(Le Maitre; Meistre; Maystre; perhaps ca. 1505–ca. 1577). B. possibly Roclengesur-Geer, Liège, Belg.; composer; kapellmeister Dresden 1554. Works include Catechesis (settings of Lutheran catechism).

Lemaître, Georges Édouard

(1894–1966). B. Charleroi, Belg.; astronomer, astrophysicist, math., and cosmologist; priest; prof. U. of Louvain; popularized the Big* Bang Theory.

Lemme, Ludwig

(1847–1927). Prot. theol.; b. Salzwedel, Ger.; educ. Berlin; prof. Breslau, Bonn, and Heidelberg; theol. position allied to that of I. A. Dorner* and R. Rothe.* Works include Christliche Ethik; Christliche Glaubenslehre.

Le Neve, John

(1679–1741). Eng. antiquary. Works include Fasti Ecclesiae Anglicanae; The Lives, Characters, … and … Benefactions of All the Protestant Bishops of the Church of England Since the Reformation.

Lenker, John Nicholas

(November 28, 1858–May 16, 1929). B. Sunbury, Pennsylvania; educ. Wittenberg Coll. and Hamma Divinity School, Springfield, Ohio, and Leipzig, Ger.; ordained 1880; pastor Grand Island, Nebraska, 1882–86; with Bd. of Christian Extension of Gen. Syn. 1886–94; prof. Trin. Sem. of the United Dan. Ev. Luth. Ch. in Am. (see Danish Lutherans in America, 5), Blair, Nebraska, 1900–04; settled in Minneapolis, Minnesota, 1904, and served as pastor and miss. in and near the city; founded Luther Press. Founded and ed. Northern Review; other works include Lutherans in All Lands; Lutherans in All Lands, Supplement; Die Lutherische Kirche der Welt; tr. of M. Luther's works into Eng.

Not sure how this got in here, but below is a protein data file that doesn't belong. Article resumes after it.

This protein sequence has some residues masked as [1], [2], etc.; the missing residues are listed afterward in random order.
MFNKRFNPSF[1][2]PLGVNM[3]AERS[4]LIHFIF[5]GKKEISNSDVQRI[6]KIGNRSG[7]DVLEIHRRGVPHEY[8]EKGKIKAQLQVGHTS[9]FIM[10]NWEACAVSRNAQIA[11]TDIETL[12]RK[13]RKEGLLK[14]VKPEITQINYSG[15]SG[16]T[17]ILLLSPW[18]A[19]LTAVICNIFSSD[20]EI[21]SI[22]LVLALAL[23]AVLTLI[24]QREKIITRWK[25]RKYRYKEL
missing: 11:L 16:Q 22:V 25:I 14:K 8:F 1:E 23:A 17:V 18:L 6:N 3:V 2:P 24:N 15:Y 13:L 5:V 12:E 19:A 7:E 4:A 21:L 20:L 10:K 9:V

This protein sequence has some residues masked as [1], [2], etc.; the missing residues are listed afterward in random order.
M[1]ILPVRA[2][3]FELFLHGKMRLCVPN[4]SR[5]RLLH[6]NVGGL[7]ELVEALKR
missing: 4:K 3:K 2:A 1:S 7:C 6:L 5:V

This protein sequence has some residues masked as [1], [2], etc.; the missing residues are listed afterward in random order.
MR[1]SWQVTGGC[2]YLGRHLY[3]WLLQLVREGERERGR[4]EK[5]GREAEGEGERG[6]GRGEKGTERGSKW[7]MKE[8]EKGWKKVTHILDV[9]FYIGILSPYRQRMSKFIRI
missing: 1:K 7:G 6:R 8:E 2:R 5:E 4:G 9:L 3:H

Lenoir Rhyne College,

Hickory, North Carolina Named after Col. W. W. Lenoir, who donated the grounds, and Daniel Rhyne, who richly endowed it 1922. See also Lutheran Church in America, V; Ministry, Education of, VIII B; United Lutheran Church in America, The, Synods of, 16.